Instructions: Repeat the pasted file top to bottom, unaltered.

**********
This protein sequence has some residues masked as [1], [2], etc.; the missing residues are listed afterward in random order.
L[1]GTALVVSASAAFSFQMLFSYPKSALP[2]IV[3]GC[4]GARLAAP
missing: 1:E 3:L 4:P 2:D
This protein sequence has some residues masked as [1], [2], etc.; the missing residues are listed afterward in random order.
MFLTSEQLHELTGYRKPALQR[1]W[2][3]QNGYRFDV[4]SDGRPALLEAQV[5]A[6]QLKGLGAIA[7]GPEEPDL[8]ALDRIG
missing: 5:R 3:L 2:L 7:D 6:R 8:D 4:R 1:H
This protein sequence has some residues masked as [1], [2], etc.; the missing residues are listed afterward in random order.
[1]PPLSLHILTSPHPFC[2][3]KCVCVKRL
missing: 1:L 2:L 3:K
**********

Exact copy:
This protein sequence has some residues masked as [1], [2], etc.; the missing residues are listed afterward in random order.
L[1]GTALVVSASAAFSFQMLFSYPKSALP[2]IV[3]GC[4]GARLAAP
missing: 1:E 3:L 4:P 2:D
This protein sequence has some residues masked as [1], [2], etc.; the missing residues are listed afterward in random order.
MFLTSEQLHELTGYRKPALQR[1]W[2][3]QNGYRFDV[4]SDGRPALLEAQV[5]A[6]QLKGLGAIA[7]GPEEPDL[8]ALDRIG
missing: 5:R 3:L 2:L 7:D 6:R 8:D 4:R 1:H
This protein sequence has some residues masked as [1], [2], etc.; the missing residues are listed afterward in random order.
[1]PPLSLHILTSPHPFC[2][3]KCVCVKRL
missing: 1:L 2:L 3:K